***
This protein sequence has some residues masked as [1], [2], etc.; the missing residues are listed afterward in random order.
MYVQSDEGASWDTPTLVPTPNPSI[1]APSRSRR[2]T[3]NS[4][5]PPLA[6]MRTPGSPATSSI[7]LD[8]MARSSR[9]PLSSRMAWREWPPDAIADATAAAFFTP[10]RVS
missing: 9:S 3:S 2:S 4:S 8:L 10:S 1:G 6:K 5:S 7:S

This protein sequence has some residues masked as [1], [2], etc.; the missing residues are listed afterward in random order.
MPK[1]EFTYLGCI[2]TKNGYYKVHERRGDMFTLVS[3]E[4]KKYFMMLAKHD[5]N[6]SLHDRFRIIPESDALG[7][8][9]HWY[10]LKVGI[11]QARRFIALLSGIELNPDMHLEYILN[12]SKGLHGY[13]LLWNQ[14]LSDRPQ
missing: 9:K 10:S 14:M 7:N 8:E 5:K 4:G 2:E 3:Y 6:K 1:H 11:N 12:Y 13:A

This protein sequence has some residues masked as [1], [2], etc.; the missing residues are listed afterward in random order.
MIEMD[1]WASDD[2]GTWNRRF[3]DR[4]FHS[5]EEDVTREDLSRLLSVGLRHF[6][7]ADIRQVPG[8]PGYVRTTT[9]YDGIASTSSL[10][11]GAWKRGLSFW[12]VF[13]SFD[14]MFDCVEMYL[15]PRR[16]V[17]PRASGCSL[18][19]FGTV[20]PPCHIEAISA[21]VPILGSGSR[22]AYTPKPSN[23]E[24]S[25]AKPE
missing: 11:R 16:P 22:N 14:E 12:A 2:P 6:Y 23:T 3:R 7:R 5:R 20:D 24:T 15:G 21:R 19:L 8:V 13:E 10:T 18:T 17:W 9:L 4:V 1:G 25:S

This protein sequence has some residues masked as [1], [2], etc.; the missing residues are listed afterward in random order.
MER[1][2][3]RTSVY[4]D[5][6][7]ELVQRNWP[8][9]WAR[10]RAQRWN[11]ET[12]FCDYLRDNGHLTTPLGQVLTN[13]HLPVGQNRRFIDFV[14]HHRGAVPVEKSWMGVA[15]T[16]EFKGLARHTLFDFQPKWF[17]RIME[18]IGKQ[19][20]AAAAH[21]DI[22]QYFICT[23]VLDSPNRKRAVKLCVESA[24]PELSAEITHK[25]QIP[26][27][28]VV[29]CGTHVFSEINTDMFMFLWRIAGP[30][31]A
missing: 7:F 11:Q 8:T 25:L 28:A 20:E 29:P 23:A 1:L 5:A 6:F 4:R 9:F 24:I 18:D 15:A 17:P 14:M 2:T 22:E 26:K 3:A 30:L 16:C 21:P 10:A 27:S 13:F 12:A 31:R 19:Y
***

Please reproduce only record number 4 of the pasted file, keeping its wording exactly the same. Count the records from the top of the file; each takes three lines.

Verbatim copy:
This protein sequence has some residues masked as [1], [2], etc.; the missing residues are listed afterward in random order.
MER[1][2][3]RTSVY[4]D[5][6][7]ELVQRNWP[8][9]WAR[10]RAQRWN[11]ET[12]FCDYLRDNGHLTTPLGQVLTN[13]HLPVGQNRRFIDFV[14]HHRGAVPVEKSWMGVA[15]T[16]EFKGLARHTLFDFQPKWF[17]RIME[18]IGKQ[19][20]AAAAH[21]DI[22]QYFICT[23]VLDSPNRKRAVKLCVESA[24]PELSAEITHK[25]QIP[26][27][28]VV[29]CGTHVFSEINTDMFMFLWRIAGP[30][31]A
missing: 7:F 11:Q 8:T 25:L 28:A 20:E 29:P 23:A 1:L 5:A 6:F 4:R 9:F 24:I 18:D 15:A 17:P 14:M 2:T 22:E 26:K 3:A 30:L 16:C 21:P 10:A 27:S 13:F 12:A 31:R 19:Y